Mobile Core i7 920XM, Clarksfield: Nehalem on-the-goby Jarred Walton on September 23, 2009 10:00 AM EST
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We'll begin with a look at general system performance using applications that can take advantage of the multi-core processors.
Application performance is about what you would expect given the CPU specifications. The new Clarksfield i7-920XM isn't substantially faster than the old Core 2 QX9300 when it comes to running highly threaded code. The problem is that when running highly threaded code, Clarksfield's Turbo modes aren't able to fully activate. We end up with a Core i7 running at 2.26 GHz compared to a Core 2 running at 2.53 GHz, and overall performance is relatively close. Clarksfield is 6% faster in SMP CINEBENCH, 14% faster in the second x264 pass, and 12% faster at DivX encoding. The first x264 pass is basically a tie. Move to single threaded performance and the Clarksfield Turbo modes are much more helpful, outperforming the QX9300 in single threaded CINEBENCH by 30%.
The QX9300 ends up being 12 to 15% faster than the overclocked Q9000 in the ASUS W90Vp - right in line with the difference in clock speed. Meanwhile the i7-920XM delivers a beating to the old Core 2 Duo E6850 (Clevo D901C) system. It's 17% faster in single threaded performance, but over twice as fast in the x264 second pass.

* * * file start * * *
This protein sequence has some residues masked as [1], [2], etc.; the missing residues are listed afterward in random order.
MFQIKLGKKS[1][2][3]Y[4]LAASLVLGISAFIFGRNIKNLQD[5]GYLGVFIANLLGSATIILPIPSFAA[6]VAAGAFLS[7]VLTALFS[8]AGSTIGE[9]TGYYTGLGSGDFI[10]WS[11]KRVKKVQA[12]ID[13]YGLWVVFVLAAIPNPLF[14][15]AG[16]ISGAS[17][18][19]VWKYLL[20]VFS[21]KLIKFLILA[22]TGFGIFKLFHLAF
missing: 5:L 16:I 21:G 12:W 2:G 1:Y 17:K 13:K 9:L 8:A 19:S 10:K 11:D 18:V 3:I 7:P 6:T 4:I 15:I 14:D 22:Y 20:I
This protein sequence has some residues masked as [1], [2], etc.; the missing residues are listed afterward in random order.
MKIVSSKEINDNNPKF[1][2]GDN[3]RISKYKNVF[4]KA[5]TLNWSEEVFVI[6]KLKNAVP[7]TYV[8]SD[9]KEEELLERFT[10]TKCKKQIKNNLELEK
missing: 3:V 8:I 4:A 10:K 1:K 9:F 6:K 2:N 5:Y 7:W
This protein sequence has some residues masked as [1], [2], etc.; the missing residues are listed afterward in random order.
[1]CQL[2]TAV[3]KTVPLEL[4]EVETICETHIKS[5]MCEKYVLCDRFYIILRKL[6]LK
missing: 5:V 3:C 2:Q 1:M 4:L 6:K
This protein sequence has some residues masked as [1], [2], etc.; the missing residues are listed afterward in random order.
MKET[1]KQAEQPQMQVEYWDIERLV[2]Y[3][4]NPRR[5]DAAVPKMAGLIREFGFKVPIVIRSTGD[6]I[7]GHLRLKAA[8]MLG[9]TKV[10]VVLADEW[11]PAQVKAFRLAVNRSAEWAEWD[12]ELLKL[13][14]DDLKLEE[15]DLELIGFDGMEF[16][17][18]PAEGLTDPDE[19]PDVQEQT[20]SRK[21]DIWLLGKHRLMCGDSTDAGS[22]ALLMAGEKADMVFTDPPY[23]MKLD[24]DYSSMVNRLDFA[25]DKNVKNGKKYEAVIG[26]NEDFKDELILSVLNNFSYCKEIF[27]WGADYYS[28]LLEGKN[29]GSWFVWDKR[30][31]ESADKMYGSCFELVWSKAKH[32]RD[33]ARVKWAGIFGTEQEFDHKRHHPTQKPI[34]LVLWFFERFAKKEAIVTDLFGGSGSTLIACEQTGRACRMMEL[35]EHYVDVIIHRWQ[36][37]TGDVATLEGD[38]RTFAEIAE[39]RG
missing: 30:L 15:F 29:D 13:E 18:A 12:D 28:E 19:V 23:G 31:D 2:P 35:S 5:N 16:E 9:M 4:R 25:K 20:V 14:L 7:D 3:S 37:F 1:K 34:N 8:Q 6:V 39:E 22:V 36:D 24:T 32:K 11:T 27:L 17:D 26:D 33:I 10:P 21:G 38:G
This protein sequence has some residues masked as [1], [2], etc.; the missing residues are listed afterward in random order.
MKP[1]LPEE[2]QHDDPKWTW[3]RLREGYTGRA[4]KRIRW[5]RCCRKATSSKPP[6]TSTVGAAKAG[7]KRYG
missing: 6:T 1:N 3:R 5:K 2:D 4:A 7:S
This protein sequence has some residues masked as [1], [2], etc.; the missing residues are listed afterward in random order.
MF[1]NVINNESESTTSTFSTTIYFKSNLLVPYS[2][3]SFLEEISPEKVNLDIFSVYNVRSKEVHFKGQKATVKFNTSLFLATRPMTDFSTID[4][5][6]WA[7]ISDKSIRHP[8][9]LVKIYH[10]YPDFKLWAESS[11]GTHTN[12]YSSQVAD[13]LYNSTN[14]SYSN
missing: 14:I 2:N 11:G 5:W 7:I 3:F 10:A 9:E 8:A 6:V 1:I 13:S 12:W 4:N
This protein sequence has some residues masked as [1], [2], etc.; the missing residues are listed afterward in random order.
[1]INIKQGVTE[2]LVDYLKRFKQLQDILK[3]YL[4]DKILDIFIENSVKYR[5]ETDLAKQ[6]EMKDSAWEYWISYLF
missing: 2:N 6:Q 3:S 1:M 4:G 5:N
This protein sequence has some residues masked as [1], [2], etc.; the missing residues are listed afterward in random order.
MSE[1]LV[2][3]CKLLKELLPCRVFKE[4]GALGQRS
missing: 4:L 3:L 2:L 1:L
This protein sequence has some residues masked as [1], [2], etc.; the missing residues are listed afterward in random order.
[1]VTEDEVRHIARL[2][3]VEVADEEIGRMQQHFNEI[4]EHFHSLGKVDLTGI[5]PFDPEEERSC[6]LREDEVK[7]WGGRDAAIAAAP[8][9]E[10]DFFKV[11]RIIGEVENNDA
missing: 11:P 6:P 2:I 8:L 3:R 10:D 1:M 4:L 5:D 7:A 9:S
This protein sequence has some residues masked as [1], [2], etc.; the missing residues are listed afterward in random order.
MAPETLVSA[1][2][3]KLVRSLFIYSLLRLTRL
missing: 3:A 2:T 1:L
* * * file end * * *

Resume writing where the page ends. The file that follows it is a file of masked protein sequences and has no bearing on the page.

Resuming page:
Naturally, the desktop i7-975 is substantially faster. It's only 20% faster in the single threaded CINEBENCH score, but it's 50 to 65% faster elsewhere. We should also mention that just because the rated clock speed of the i7-975 is 3.3 GHz doesn't mean the system always runs at that speed. The x264 encoding test runs each section four times, and normally all our results are very close. It appears that the i7-975 is throttling at times, as we noticed fluctuations in our x264 results. You'll want a nicely ventilated area if you want to get the advertised 3.33GHz, as otherwise it looks like the CPU may throttle down by as much as 30%.